Article Text

Download PDFPDF

Heartbeat: Aortic size in athletes
  1. Catherine M Otto
  1. Correspondence to Professor Catherine M Otto, Division of Cardiology, University of Washington, Seattle, WA 98195, USA; cmotto{at}uw.edu

Statistics from Altmetric.com

The primary goal of pre-participation cardiac evaluation in athletes is to identify individuals at high risk of sudden death but other cardiac abnormalities may be discovered.  Athletes tend to have larger aortic dimensions than sedentary controls however it is unclear if this represents an aortopathy or is a normal physiological response to physical conditioning. To better understand the clinical implications of an enlarged aortic root in young athletes, Gati and colleagues1 compared aortic size and clinical outcomes in 3781 athletes with no evidence of a genetic aortopathy (mean age 19 years, 63% male) to 806 control subjects. This study found an enlarged aortic diameter in only 0.3% of athletes with no evidence of progressive enlargement over 5 years of follow-up. (figure 1)

Figure 1

Absolute aortic root dimensions in athletes and controls.

In an editorial, Jorstad and Groenink2 concur with the author’s conclusion that there appears to be little effect of physical activity on aortic size in young athletes without an underlying connective tissue disorder. The two other points they emphasise are that1 (1) reproducibility of aortic root measurements is not ideal and needs to be considered in patient follow-up and2 (2) pathological aortic dilation most often occurs in older individuals raising the concern that athletic activity as a teenager or young adult might affect aortic size decades later. They conclude that: ’While a liberal approach is probably warranted in the young athlete with mild aortic root dilatation, clinicians should remain vigilant in athletes at the end of their sports career and in later life. Prospective, longitudinal data are needed across a wide variety of sports and ages for further understanding the interaction between health and sports and to identify those individuals in whom too much of a good thing, in this case sports, might actually be a bad thing.'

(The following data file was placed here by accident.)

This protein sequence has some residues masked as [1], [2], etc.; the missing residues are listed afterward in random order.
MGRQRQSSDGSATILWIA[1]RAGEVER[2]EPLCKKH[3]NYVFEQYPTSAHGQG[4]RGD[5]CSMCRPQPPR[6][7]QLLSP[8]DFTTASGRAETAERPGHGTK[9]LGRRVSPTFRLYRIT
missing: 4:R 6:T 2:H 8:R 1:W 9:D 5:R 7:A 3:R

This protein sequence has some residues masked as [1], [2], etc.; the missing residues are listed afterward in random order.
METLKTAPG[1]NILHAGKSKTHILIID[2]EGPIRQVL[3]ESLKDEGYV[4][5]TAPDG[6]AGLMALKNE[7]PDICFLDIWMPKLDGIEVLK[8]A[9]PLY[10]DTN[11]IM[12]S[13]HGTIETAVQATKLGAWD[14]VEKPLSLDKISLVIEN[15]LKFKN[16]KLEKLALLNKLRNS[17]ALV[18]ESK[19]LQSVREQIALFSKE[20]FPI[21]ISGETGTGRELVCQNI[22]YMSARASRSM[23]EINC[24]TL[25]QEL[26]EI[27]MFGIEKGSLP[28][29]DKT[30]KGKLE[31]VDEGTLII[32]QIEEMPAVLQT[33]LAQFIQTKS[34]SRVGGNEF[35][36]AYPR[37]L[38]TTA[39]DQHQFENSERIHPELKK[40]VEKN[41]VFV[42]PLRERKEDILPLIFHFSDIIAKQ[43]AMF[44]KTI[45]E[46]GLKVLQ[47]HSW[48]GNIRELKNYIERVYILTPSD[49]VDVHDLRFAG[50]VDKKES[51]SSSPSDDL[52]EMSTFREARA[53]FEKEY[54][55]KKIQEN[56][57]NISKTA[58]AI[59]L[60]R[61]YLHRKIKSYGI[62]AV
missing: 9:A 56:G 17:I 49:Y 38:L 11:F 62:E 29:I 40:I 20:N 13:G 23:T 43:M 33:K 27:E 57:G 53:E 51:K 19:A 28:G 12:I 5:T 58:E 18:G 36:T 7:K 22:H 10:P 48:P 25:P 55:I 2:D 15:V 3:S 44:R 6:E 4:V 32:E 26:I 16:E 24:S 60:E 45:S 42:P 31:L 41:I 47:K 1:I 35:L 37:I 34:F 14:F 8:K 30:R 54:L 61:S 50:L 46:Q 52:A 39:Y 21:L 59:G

A diagnosis of low-gradient severe aortic stenosis (AS) has become more common in recent years based on the concept that velocity and gradient will not be elevated, even when aortic valve area (AVA) is small, if transaortic volume flow rate is low. A study in this issue of Heart by Mansilla and colleagues3 raises some concerns in diagnosing low-flow, low-gradient severe AS based on data from over 16 thousand echocardiograms. Aortic valve anatomy and flow were normal in 51%, aortic sclerosis (abnormal leaflets but velocity <2.5 m/s) was present in 40% and aortic stenosis in 1% of subjects. However, an AVA<1.5 cm2 was present in 0.5% of those a normal valve and 1.8% with a sclerotic valve despite the absence of valvular outflow obstruction (VOO). Factors associated with a small AVA but no VOO were a smaller body size, older age, lower ejection fraction, more mitral regurgitation, aortic sclerosis and female sex. (figure 2)

Figure 2

Predictors of small AVA values in studies without VOO. Multivariate logistic regression predictors of an AVA ≤1.5 cm2 in studies without VOO. ORs and 95% CI and cutoffs are shown for the model obtained in the learning dataset (n=9656) without entering SV and aortic TVI in the model. Insert: ROC curves, cutoffs and AUC obtained in the testing dataset (n=4974) for this model (blue) and for the one described in the online supplementary table 1, obtained forcing SV and aortic TVI into the model (green). AUC, area under the curve; AVA, aortic valve area; ROC, receiver operating characteristic; TVI, time–velocity integral; VOO, valvular outflow obstruction.